I realize now that I won’t always be able to protect my Autistic son.
We arrived at Jacob’s school as usual. Jakes has this thing where he absolutely has to follow these set of lines on the floor. To him, they’re arrows that he relies on…. A sort of roadmap that leads him and directs him to different classes.
One of our IEP goals is to help him safely and independently navigate the school grounds. So, as usual, I follow a little ways behind him (just in case).
Once he reached the cafeteria, things were not the norm. They closed the stadium, which means there are kids in every direction when we entered the building.
Jakes following the lines of the floor— bumped into a student who was bigger than he was. And the student was not happy.
Twice the size of our son, squaring up to him quickly by the teenage yelling “wtf?!”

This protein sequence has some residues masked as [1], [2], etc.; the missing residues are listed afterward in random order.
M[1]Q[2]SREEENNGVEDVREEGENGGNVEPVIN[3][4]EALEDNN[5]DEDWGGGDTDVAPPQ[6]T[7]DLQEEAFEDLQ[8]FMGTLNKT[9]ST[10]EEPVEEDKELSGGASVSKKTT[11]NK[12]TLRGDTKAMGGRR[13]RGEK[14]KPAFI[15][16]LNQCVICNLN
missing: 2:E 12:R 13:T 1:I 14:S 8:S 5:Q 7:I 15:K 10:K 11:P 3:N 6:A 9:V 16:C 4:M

I reached them as quickly as I can, and fortunately, a teacher immediately saw what happened and walked over before I could get to them.
It was then that I realize I can’t always be there to protect him.
Jacob is a non-speaker. He can’t say “I’m sorry.” Or “Excuse me. I didn’t mean to bump into you.”
So he does what he always does when stressed, covered his ears, but continued following those lines with me closely after him.
High school is new territory for us, and I realize we’ll continue to navigate new terrain with every season.
And I find myself especially thankful for the helpers. In every school, we introduce Jacob to as many staff members, police officers, security team, and curious students as we can… because we can’t always be there to protect him or look out for him.
And we’re so grateful to the helpers, protectors, those who could look away but don’t.
Mamas. Build a community around your Cubs.
Share with as many people who would listen to your child. You’re spreading autism acceptance, and creating a community of people who will care for your child and look out for them.